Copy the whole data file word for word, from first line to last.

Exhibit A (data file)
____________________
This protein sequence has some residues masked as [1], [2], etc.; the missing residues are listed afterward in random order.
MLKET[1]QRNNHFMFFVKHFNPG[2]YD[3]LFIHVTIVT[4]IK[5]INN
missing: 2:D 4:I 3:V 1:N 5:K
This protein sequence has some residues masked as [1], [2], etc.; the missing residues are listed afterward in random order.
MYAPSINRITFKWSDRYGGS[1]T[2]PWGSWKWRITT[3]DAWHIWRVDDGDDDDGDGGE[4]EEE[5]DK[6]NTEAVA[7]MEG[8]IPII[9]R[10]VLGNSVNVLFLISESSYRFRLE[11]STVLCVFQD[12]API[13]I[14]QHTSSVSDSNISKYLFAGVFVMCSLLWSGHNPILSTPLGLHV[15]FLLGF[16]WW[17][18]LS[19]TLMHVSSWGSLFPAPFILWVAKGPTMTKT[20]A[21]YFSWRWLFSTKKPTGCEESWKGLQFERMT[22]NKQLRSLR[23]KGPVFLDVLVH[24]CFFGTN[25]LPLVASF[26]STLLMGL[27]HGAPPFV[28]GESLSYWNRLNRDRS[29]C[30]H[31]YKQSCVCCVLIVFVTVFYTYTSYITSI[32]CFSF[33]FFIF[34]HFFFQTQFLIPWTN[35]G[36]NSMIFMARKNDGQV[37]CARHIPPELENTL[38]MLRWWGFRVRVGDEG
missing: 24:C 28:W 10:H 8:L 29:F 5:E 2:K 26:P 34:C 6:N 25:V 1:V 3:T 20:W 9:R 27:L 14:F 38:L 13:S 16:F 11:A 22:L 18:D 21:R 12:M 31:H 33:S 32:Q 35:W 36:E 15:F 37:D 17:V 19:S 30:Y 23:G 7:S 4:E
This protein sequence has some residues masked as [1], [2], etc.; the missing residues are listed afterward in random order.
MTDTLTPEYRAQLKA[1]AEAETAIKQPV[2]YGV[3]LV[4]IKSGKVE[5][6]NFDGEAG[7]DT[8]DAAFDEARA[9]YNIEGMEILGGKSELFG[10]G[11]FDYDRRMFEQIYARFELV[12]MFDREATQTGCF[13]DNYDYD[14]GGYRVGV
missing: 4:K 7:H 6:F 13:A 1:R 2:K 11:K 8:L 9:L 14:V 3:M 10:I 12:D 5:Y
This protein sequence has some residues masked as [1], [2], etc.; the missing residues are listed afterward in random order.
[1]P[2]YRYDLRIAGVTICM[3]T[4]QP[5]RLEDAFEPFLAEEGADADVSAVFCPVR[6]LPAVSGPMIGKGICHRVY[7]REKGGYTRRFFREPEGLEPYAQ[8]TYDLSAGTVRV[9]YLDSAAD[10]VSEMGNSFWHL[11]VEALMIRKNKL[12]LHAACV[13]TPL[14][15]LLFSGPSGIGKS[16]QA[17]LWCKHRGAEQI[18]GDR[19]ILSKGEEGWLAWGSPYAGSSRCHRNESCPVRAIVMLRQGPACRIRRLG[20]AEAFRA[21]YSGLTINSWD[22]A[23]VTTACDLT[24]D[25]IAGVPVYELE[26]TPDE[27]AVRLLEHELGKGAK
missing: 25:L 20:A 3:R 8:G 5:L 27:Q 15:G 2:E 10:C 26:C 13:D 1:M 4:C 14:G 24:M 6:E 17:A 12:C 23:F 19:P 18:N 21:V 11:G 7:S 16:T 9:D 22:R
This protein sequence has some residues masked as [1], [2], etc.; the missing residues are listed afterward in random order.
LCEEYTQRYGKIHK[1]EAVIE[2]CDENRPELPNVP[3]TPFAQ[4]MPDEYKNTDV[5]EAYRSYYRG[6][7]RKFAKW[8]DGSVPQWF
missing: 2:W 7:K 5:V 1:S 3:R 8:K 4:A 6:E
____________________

This protein sequence has some residues masked as [1], [2], etc.; the missing residues are listed afterward in random order.
MLKET[1]QRNNHFMFFVKHFNPG[2]YD[3]LFIHVTIVT[4]IK[5]INN
missing: 2:D 4:I 3:V 1:N 5:K
This protein sequence has some residues masked as [1], [2], etc.; the missing residues are listed afterward in random order.
MYAPSINRITFKWSDRYGGS[1]T[2]PWGSWKWRITT[3]DAWHIWRVDDGDDDDGDGGE[4]EEE[5]DK[6]NTEAVA[7]MEG[8]IPII[9]R[10]VLGNSVNVLFLISESSYRFRLE[11]STVLCVFQD[12]API[13]I[14]QHTSSVSDSNISKYLFAGVFVMCSLLWSGHNPILSTPLGLHV[15]FLLGF[16]WW[17][18]LS[19]TLMHVSSWGSLFPAPFILWVAKGPTMTKT[20]A[21]YFSWRWLFSTKKPTGCEESWKGLQFERMT[22]NKQLRSLR[23]KGPVFLDVLVH[24]CFFGTN[25]LPLVASF[26]STLLMGL[27]HGAPPFV[28]GESLSYWNRLNRDRS[29]C[30]H[31]YKQSCVCCVLIVFVTVFYTYTSYITSI[32]CFSF[33]FFIF[34]HFFFQTQFLIPWTN[35]G[36]NSMIFMARKNDGQV[37]CARHIPPELENTL[38]MLRWWGFRVRVGDEG
missing: 24:C 28:W 10:H 8:L 29:F 5:E 2:K 26:P 34:C 6:N 25:V 1:V 3:T 20:W 9:R 27:L 14:F 38:L 13:S 16:F 11:A 22:L 18:D 21:R 12:M 31:H 33:S 32:Q 35:W 36:E 15:F 37:D 17:V 19:S 30:Y 23:G 7:S 4:E
This protein sequence has some residues masked as [1], [2], etc.; the missing residues are listed afterward in random order.
MTDTLTPEYRAQLKA[1]AEAETAIKQPV[2]YGV[3]LV[4]IKSGKVE[5][6]NFDGEAG[7]DT[8]DAAFDEARA[9]YNIEGMEILGGKSELFG[10]G[11]FDYDRRMFEQIYARFELV[12]MFDREATQTGCF[13]DNYDYD[14]GGYRVGV
missing: 4:K 7:H 6:F 13:A 1:R 2:K 11:K 8:L 9:L 14:V 3:M 10:I 12:D 5:Y
This protein sequence has some residues masked as [1], [2], etc.; the missing residues are listed afterward in random order.
[1]P[2]YRYDLRIAGVTICM[3]T[4]QP[5]RLEDAFEPFLAEEGADADVSAVFCPVR[6]LPAVSGPMIGKGICHRVY[7]REKGGYTRRFFREPEGLEPYAQ[8]TYDLSAGTVRV[9]YLDSAAD[10]VSEMGNSFWHL[11]VEALMIRKNKL[12]LHAACV[13]TPL[14][15]LLFSGPSGIGKS[16]QA[17]LWCKHRGAEQI[18]GDR[19]ILSKGEEGWLAWGSPYAGSSRCHRNESCPVRAIVMLRQGPACRIRRLG[20]AEAFRA[21]YSGLTINSWD[22]A[23]VTTACDLT[24]D[25]IAGVPVYELE[26]TPDE[27]AVRLLEHELGKGAK
missing: 25:L 20:A 3:R 8:G 5:L 27:Q 15:G 2:E 10:C 26:C 13:D 1:M 4:C 14:G 24:M 6:E 17:A 12:C 23:F 19:P 18:N 21:V 11:G 7:S 16:T 9:D 22:R
This protein sequence has some residues masked as [1], [2], etc.; the missing residues are listed afterward in random order.
LCEEYTQRYGKIHK[1]EAVIE[2]CDENRPELPNVP[3]TPFAQ[4]MPDEYKNTDV[5]EAYRSYYRG[6][7]RKFAKW[8]DGSVPQWF
missing: 2:W 7:K 5:V 1:S 3:R 8:K 4:A 6:E